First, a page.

New Chef Rejuvenates Cortona Contemporary Italian Restaurant

I really loved writing this:

Feb. 21, 2013 – Former Erling Jensen’s Chef de Cuisine Nate Olivia has cooked up a fresh menu at his new home kitchen of Cortona Contemporary Italian. Olivia started as the new executive chef of Cortona at the beginning of February. Along with new manager Jennifer Dickerson, Olivia rewrote the menu. 

To read the full article, visit MicroMemphis!

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Food on the Mind

Lately I’ve been writing about business and food as a part of my new project with MicroMemphis. As promised in my last post, I’ve posted my latest in my new blog page titled “Published.” See what I’ve been up to, and visit my feature in Memphis Magazine!

The Cooper-Young neighborhood of Memphis, Tennessee

These days I am covering neighborhoods, the Cooper-Young neighborhood of Memphis to be exact. It’s a foodie destination and hip, urban neighborhood of midtown. You can find my most recent work on the baby blog of MicroMemphis called cooperyoung.weebly.com. Visit micromemphis.com for more info. I will be posting articles and links to the latest soon! As always, thanks all for your readership.

XO,

Crystal 

Eat Local: 48 Hours in Memphis

In order to sincerely introduce someone to what Memphis soul is all about, out-of-towners simply must visit Brother Juniper’s on an early morning for breakfast.

Stepping into this little café on a sunny day feels like stepping into a diner in the middle of the flowering Austrian mountains. Though it doesn’t look like much but a little old home with a pretty blooming trellis from the outside, indoors it’s quite the roomy restaurant.

Customers may be greeted by an elegant older woman named Pauline as they pass a kitchen hutch displaying signature jars of jam. Pauline Koplin is the owner of this home-turned-diner.

…To view the rest of the story, click on my “Feature Clips” page.

Cakes, Bakes and Business Ideas

Two sets of little hands reach into a silver bowl of their mother’s sweet gooey brownie batter. Standing on tiptoes, they finally grab a handful of smooth liquid chocolate and stuff their fists in their mouths. Their little pink pinafores are now covered in large brown globs, but they’re too jubilant to notice.

That very scenario details what Memphis resident Deedee Yarger, and her sister and Swanton, Ohio resident Jill Piasecki did while watching their mother run a wedding cake business growing up.

…To view the rest of the story, click on my “Feature Clips” page.

The University of Memphis, Evolving into the Digital Age

“I am long on years, but short on time. I expect to live to be only about 100,” said Thomas Edison, the inventor of the light bulb.

The University of Memphis recently turned gray at 100 years old, but contrary to Edison, their light bulbs are still on. September 10, 1912 marked the birth of the school, and 100 years later perhaps much like its’ birth, marked the centennial birthday with cake and balloons.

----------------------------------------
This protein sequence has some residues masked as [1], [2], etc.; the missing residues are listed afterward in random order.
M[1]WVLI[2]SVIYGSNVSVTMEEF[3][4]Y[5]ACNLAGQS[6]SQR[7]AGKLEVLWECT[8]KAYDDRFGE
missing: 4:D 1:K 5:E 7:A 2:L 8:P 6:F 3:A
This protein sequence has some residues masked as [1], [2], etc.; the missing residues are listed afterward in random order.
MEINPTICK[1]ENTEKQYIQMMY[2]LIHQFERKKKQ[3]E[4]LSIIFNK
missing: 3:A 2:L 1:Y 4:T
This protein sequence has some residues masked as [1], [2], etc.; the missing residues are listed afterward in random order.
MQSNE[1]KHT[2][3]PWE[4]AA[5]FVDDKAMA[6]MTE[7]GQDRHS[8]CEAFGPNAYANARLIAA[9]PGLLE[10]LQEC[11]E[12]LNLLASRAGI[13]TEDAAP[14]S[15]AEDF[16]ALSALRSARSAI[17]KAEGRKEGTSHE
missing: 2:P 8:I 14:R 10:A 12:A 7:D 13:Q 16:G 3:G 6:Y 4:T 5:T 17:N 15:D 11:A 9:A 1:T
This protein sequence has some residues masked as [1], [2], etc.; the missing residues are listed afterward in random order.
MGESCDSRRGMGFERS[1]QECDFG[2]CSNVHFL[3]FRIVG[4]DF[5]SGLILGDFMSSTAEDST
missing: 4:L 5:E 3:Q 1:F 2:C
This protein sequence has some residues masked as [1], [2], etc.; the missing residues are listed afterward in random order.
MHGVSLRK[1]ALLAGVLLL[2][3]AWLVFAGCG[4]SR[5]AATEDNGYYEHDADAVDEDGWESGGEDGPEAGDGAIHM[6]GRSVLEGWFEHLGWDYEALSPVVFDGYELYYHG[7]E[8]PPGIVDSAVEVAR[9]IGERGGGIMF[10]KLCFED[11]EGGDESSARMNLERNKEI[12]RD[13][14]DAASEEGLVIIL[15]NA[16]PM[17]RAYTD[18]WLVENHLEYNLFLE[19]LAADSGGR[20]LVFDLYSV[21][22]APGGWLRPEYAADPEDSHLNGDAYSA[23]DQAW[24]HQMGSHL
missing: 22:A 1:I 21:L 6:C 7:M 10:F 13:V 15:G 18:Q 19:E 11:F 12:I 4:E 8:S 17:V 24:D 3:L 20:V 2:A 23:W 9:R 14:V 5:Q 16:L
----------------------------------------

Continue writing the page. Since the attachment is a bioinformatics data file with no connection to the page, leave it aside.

…To view the rest of the story, click on my “Feature Clips” page.

Barefoot Students Promote TOMS’ Footwear Cause

Today, some students on campus will leave their feet in the hands of Mother Nature, as they walk around barefoot to promote TOMS’ “One Day Without Shoes.”

Fashion is taking on more of a socioeconomic stance for businesses like TOMS, which sells footwear with a “One for One” policy in mind. For every pair of shoes purchased, another pair is donated to a child in need.

…To view the rest of the story, click on my “News Clips” page.

Trouble for Students in the Career Field

Christopher Hayden’s dream job involves diving into the dirt of third-world countries to transform his knowledge of architecture into local clinics and schools.

Hayden, 22-year-old U of M graduate, majored in architecture in college; but last summer he landed a job as a customer service rep and part-time graphic designer for a computer software company called Excellerate.

…To view the rest of the story, click on my “News Clips” page.

12-Year-Old Doctor

Dr. Abbas Mirza thinks back to a time 28 years ago.

Twelve-year-old Mirza held the sutures with shaking hands, poised to weave the stranger’s gashed hand. He tried to calm his beating heart and instead disguise his fear as placid concentration. Abbas’s father silently looked on as he began to knit the patient’s numbed skin back together. His father’s recent words scrolled across the confines of his mind, “I’ve been teaching you all this while. Just remember what I told you, and pretend like you know what you’re doing.”

…To view the rest of the story, click on my “Feature Clips” page.